Good content examples:

Richard Rosenblatt, CEO of Demand Media, has a great Twitter style. Here are a few of his @demandrichard posts: sharing info on the business, inviting people to connect, letting people get to know more about the person.

  • "Demand Media Daily Fact: Demand Studios has paid out more than US$14MM to its creator community as of June 2009."
  • "Looking forward to the Fortune conference in LA. May attend thursday. Please reply if you are attending."
  • "Made it to mtns after the conference; worth it...3 glasses of wine down and kids all over you tube and watching our videos on wakeboarding."

2. Interaction. Twitter is not just a vehicle to push information out about your company. It's about engaging in the dialogue. The most successful CEOs on Twitter make an effort to interact with followers. Search topics on Twitter and answer questions or provide advice. If you are overwhelmed by questions or comments from followers, be sure to say so and let them know that you aren’t ignoring them.

3. Tone. Authoritative but not smug. And definitely throw in some humble now and again. The regular folks will relate and admire you all the more.

4. Authenticity. It’s got to be genuine and in your voice. The ideal is for you to write your own posts from wherever you happen to be. But let’s get real. Not everyone who should be tweeting has the desire or even has the manual dexterity to do it. So you may need a little help getting started. Pick someone who knows you well or can get up to speed quickly. Be sure to listen first (follow others) and get a sense of the community before you jump in.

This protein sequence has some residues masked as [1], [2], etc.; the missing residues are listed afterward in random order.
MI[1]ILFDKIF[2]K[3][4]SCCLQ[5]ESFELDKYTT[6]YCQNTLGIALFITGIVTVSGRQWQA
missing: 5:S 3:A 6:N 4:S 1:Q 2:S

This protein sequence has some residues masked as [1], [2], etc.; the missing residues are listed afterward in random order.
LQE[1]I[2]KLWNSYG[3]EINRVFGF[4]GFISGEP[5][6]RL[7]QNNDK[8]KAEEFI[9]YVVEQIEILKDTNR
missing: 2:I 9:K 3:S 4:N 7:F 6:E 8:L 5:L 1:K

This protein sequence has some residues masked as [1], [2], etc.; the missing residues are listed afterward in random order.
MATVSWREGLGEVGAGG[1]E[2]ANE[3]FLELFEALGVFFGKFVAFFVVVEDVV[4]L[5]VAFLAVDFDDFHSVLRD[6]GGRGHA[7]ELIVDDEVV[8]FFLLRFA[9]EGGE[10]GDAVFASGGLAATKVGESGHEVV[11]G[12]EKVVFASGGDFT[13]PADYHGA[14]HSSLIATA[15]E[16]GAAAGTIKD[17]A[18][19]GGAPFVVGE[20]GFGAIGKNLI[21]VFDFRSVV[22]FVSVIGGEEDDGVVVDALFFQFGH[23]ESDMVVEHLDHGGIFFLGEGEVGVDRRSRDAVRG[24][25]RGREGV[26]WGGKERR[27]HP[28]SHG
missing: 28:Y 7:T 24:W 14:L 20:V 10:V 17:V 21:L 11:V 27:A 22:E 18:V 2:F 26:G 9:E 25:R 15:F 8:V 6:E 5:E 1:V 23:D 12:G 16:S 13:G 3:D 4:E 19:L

5. Don't Tweet to Tweet. Personal details are good (see Content) but not that interested in what you ate for breakfast (unless it was with Obama) or that you'll be on the phone all day.

6. Commitment. Be prepared to be in this for the long haul. The only thing worse than an out of date CEO blog is an abandoned CEO Twitter account. No fewer than 3 tweets a day or people won’t take you seriously. Once you have been tweeting for a few weeks and feel comfortable, add your Twitter name to your email signature and business card.

7. Follower etiquette. Follow others who interest you. It is imbalanced if you have 2200 followers and follow only 100. You can’t engage in a dialogue if it’s all one-sided. Plus, part of the value of Twitter is hearing what others have to say. Also encourage people to follow those you like to follow.

8. Have an opinion. There aren’t too many public company CEO’s on Twitter because their CFO’s and compliance people worry it might affect the stock price. But if you’re a private company CEO, then have an opinion. Don’t like parts of the health care bill, say something. This is your opportunity.

9. Twitter is a Permanent Record. It goes without saying that once someone has Tweeted it’s public record.

10. Twitter vs. Facebook. No contest. Twitter is a business tool. Facebook, while it is trying hard to position itself as a business tool, is a personal update tool. Haven’t used either? Don’t waste time on Facebook, go straight to Twitter.

Are you ready to go? Set up an account at twitter.com and follow us at @BunnyEllerin and @EileenOBrien.

If you have no clue how to get started, but know you should be on Twitter, contact us for help.